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Vol. 58. Issue 4.
Pages 456-457 (April 2005)
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Vol. 58. Issue 4.
Pages 456-457 (April 2005)
DOI: 10.1016/S1885-5857(06)60677-4
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Intracardiac Sewing Needle in a Women WithAutoaggressive Behavior
Aguja de coser intracardíaca en una mujer con conducta autoagresiva
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Raúl A Borraccia, Arnaldo P Milania, Rodolfo A Ahuad Guerreroa
a Servicio de Cardiología, Hospital Clínico y Universitario, Valencia, Spain.
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To the Editor:

Heart lesions produced by the introduction of sewing needles into the thorax by people with autoagressive behavior patterns are very rare.1-4 Such patients usually suffer psychiatric disorders and present at hospital manifesting that they have introduced a foreign object into their chest, or with chest pain, dyspnea and sometimes pneumothorax. We recently treated a female drug addict with psychiatric problems who had managed to introduce a sewing needle into the myocardium. The migration of such objects into the heart chambers can cause intramural hematomas, tamponade, infection, embolism, valve dysfunction and death, and their extraction is recommended.3,4

The present patient was 44 years old, had a background of schizophrenia and drug abuse, and had been institutionalized after a suicide attempt. She was admitted to our hospital after having inserted a sewing needle into the precordium. She complained of pain in the fifth midclavicular intercostal space, where an area of ecchymosis was visible. A physical examination showed several scars on the left arm. Radioscopy revealed a metallic object that moved with the cardiac silhouette. Echocardiography and computed tomography showed a needle to be lodged in the heart (Figure 1).

Figure 1. Tomographic image of the needle inside the heart.

Figure 2. Extraction of the needle following left ventriculotomy after the establishment of extracorporeal circulation.





Since the patient was hemodynamically stable, videothoracoscopic exploration and extraction of the object was attempted, but this proved fruitless. Given the risk of migration and tamponade it was decided to undertake direct surgery. Following sternotomy, a hematoma was noticed on the back side of the left hemithorax and in the pericardial fat. Following pericardiotomy, a small serohematic hemorrhage and granuloma were seen on the anterior face of the left ventricle close to the left descending coronary artery. The remainder of the heart and the pericardial cavity were normal. Intraoperative radioscopy showed the needle to be in the left ventricle. The granuloma was explored, positioning the heart with a stabilizer (Octopus®). The dissection of the beating heart proved unfruitful, and given the danger of perforating the left ventricle the decision was made to continue with extracorporeal circulation and cardioplegic arrest. Figure 2 shows the dissection of the granuloma and the extraction of a 7 cm long sewing needle (this needle was completely within the myocardium; the figure shows it partially extracted). Ventricular closure was performed with 2 Teflon patches. The patient progressed satisfactorily with no complications.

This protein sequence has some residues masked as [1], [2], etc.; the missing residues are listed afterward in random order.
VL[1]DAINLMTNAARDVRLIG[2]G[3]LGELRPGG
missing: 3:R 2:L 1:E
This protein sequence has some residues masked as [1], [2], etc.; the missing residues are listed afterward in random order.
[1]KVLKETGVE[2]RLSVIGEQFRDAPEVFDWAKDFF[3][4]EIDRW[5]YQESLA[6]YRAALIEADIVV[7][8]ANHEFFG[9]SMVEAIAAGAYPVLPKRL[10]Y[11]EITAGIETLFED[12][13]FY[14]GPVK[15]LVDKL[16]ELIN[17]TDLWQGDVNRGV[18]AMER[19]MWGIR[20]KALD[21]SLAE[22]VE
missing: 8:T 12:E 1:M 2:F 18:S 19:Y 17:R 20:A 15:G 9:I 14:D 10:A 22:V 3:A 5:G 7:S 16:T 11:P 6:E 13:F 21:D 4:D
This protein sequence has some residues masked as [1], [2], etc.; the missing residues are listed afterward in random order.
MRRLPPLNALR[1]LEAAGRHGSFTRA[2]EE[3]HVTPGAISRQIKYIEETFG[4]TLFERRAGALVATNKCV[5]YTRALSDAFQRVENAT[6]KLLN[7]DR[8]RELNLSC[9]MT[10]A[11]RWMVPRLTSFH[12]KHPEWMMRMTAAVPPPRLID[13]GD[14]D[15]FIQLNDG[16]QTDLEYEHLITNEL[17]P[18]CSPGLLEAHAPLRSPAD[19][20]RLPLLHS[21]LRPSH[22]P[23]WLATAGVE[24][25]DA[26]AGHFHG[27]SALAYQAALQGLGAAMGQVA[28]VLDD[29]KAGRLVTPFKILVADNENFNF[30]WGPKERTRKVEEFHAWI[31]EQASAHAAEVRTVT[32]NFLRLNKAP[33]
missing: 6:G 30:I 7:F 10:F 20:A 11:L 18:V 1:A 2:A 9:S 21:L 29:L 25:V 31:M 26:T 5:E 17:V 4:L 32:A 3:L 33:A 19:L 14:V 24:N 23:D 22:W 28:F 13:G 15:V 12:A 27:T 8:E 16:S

Heart lesions caused by the introduction of pins or needles in an attempt to inflict self-injury have been described only on very few occasions. Such self-mutilatory behavior has been observed in patients with schizophrenia, depression, and in the mentally disabled. As in the present case, drug or alcohol abuse increases the probability of such behavior. In published cases, these needles have been found free in the pericardial cavity or in the left ventricle, extraction being performed with or without extracorporeal circulation as required.1,5 Although some authors have suggested that these objects might be removed by performing a small anterior thoracotomy without the help of extracorporeal circulation,5 in the present case, conventional midline sternotomy was decided upon following the failure of thoracoscopy. Intraoperative radioscopy was successful in finding the end of the needle, thus showing where ventriculotomy was required.

Bibliography
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Sarmento-Leite R, Silva GV, Goulart LC, Perin EC..
A sewing needle in the right ventricle..
Tex Heart J, 27 (2000), pp. 314-5
[2]
Kim KH, Ahn H..
Intracardiac foreign body: a sewing needle in the right ventricle..
Eur J Cardiothorac Surg, 19 (2001), pp. 513
[3]
Inoue T, Lemura J, Saga T..
Delayed cardiac tamponade caused by self-inserted needles..
Can J Cardiol, 19 (2003), pp. 306-8
[4]
Rossi MA, Alvarenga DG, Agizzi RS..
Sewing needle transfixing the posterior wall of the left ventricle causes death..
Circulation, 99 (1999), pp. 843-4
[5]
Sayin AG, Besirli K, Arslan C, Canturk E..
A case of intramyocardial sewing needle extracted without stopping the heart..
Injury, 33 (2002), pp. 276-7
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Revista Española de Cardiología (English Edition)

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